What’s troubling about sensationalized articles like this is the use of general, expansive language that, while seemingly directed at bringing attention to a SPECIFIC (arguably) bad actor, ie, Urban Meyer, the broad language actually ends up diluting the allegations to ALL of college football which then results in little if anything actually being done to solve it.  

For example, the authors state, “At the elite level...college football is broken.”  No - elite college football generally is NOT broken.  Elite college football is broken at CERTAIN schools, and within CERTAIN conferences where in others it operates in a much more healthy and supportive environment for the athletes.  Moreover, it should state, “Critics argue that college football tends to be ultimately destructive to the athletes UNDER SPECIFIC PROGRAMS directed by specific bad acting coaches.”  

Dont want to name names, don’t.  Making the more specific language above may trigger certain coaches (ahem, Urban Meyer?) to threaten suit. Fine.  Go for it.  Let’s unpack thru discovery all the dirty little secrets.  Let’s incentivize injured players to come out of the shadows, hidden records to be unsealed and let’s make a show of the case.  No, pieces of excrement like Meyer may puff and bluster but in the end, the risk of exposure far outweighs any slight reward they may feel in trying to defend against a story like this and they won’t sue.

Yes, college football needs to be cleaned up but articles like this with its overly general language casting the entire field of college coaching as corrupt and destructive because of players like Hernandez created by coaches like Meyer, is just flat out wrong.  Put the blame squarely where it should go.

jsquigg

October 15th, 2018 at 12:31 AM ^

Yeah, I disagree.  While there is a range of misbehavior, the college football system as overseen by the NCAA is broken.  This happens at more places than you might think and is enabled by incompetent oversight by the NCAA.  The system also dehumanizes kids by limiting the scope in which they are valued.  We don't want to help kids achieve what's best for them when it comes to big time football, we want them to help our school win and turn more profit to the point where even their degree revolves around that end goal.  Student athletes are limited to those that play sports that only exist in the orbit of mostly football and sometimes basketball.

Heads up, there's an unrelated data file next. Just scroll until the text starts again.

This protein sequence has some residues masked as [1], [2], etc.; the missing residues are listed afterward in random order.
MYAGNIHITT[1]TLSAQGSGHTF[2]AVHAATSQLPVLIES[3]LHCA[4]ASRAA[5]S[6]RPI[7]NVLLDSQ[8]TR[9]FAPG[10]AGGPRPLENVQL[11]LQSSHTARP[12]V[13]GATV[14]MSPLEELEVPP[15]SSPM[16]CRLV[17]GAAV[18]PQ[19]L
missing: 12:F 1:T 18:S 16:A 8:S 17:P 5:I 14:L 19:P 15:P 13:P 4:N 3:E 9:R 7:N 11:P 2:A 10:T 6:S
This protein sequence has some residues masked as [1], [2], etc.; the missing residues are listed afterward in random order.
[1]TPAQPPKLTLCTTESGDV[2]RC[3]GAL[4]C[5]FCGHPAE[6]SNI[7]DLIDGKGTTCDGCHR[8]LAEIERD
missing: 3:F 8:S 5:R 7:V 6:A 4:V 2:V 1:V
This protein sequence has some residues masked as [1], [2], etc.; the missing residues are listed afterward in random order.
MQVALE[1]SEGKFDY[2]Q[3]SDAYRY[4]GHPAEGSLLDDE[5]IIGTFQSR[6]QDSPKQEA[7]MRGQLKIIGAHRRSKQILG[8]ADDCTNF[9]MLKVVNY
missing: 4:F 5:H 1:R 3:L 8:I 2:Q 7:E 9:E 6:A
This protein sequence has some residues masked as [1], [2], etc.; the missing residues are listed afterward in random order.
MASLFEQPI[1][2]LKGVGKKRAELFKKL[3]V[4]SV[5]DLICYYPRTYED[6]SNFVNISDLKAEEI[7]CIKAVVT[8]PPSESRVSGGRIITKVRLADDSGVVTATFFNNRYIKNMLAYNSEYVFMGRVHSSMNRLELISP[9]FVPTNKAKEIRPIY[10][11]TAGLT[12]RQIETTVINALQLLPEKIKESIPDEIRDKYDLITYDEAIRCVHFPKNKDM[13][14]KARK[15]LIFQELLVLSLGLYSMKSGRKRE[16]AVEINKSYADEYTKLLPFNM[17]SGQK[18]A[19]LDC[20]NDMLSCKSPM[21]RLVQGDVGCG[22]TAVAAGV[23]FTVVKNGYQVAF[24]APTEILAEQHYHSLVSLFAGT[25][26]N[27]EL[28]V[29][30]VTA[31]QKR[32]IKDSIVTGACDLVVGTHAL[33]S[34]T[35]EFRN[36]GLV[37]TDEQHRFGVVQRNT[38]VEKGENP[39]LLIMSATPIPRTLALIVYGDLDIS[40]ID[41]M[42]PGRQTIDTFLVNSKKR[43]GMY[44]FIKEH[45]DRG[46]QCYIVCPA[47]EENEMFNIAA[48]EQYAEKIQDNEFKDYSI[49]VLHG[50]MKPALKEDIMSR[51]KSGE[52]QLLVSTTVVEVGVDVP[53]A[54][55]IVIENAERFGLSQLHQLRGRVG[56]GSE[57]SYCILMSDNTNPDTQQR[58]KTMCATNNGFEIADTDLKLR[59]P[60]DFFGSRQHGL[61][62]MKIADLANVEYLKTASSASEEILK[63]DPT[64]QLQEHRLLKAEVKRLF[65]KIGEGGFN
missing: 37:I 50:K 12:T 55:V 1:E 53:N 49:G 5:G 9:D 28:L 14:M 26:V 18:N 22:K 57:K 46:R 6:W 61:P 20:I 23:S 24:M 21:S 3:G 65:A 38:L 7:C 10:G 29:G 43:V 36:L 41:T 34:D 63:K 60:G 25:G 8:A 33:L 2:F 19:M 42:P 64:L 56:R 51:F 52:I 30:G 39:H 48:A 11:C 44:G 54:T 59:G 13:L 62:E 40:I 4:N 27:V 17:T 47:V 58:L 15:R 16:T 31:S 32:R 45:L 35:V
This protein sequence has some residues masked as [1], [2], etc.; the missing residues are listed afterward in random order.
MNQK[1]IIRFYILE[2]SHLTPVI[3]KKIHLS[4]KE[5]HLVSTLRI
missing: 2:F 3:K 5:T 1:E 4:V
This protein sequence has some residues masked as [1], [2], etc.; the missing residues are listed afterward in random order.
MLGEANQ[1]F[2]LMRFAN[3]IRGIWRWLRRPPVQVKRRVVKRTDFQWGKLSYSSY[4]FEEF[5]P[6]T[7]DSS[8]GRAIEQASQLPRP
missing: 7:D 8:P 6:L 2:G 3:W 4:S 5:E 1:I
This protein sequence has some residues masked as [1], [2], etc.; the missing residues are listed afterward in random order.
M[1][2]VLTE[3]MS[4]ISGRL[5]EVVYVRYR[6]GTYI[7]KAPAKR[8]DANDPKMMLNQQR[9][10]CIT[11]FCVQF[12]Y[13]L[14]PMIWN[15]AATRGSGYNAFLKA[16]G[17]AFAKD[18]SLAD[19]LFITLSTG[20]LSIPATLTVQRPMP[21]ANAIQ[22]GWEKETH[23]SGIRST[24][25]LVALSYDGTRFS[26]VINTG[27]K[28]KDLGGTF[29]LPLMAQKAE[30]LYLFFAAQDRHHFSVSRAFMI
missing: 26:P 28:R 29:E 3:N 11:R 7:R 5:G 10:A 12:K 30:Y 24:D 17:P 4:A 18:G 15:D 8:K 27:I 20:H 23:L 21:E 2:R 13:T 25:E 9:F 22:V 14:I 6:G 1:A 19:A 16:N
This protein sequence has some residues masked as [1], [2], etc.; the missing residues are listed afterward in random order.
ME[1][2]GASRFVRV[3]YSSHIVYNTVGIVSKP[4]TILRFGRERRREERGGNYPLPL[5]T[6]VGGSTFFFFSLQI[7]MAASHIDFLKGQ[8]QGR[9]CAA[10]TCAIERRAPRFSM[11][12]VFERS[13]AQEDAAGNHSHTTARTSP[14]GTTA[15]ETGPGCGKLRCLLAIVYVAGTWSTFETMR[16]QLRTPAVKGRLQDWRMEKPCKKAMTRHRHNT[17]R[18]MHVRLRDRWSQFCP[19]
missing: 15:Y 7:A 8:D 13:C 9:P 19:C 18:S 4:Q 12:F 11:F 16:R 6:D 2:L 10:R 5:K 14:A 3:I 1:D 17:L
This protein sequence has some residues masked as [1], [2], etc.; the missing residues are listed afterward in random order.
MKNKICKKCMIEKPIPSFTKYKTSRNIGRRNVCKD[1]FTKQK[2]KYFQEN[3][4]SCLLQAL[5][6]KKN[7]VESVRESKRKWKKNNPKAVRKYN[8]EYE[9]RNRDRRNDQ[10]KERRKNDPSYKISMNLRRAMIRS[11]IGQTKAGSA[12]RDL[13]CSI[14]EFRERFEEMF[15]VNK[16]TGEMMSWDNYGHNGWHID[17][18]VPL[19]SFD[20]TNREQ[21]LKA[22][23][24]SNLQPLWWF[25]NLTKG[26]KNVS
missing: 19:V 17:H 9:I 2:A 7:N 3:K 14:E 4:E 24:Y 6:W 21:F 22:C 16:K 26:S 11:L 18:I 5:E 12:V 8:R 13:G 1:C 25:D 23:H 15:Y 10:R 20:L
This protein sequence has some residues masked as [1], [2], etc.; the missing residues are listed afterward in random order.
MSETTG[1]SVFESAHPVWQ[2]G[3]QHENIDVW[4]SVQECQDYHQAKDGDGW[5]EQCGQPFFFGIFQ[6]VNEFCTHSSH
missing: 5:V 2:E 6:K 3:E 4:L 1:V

4godkingandwol…

October 15th, 2018 at 12:52 AM ^

Agree, except for one fine point. The NCAA oversight is not incompetent. It is intensional and corrupt. It is an effective marketing wing to maintain the myth of the student athlete in revenue sports. There are exceptions, but these are driven by schools and individuals. The system itself is built to profit a small subset of individuals. 

Carcajou

October 15th, 2018 at 3:21 AM ^

It's easier for those who aren't college sports fans, and especially  larger cities and their media outlet to self-righteously blame everything on college football and basketball and the fame and money involved. 

Those who don't care for sports resent "jocks" and the attention they receive, and think "all that money" should be spent on libraries instead of glorified gym teachers and football stadiums, as though it were all a zero-sum game.

Meanwhile fans of professional sports (and frankly any kind of entertainment) are glad to point a finger at anything elsewhere that smacks of corruption because it takes the heat off them and makes them feel better more righteous,

Are celebrities of all kinds (including athletes, even college athletes) treated differently from the rest of us? Yes. Will shutting down college football do anything to stop the coddled, entitled mentality of celebrities and the rich (and especially rich celebrities)? No.

Carcajou

October 15th, 2018 at 3:21 AM ^

It's easier for those who aren't college sports fans, and especially  larger cities and their media outlet to self-righteously blame everything on college football and basketball and the fame and money involved. 

Those who don't care for sports resent "jocks" and the attention they receive, and think "all that money" should be spent on libraries instead of glorified gym teachers and football stadiums, as though it were all a zero-sum game.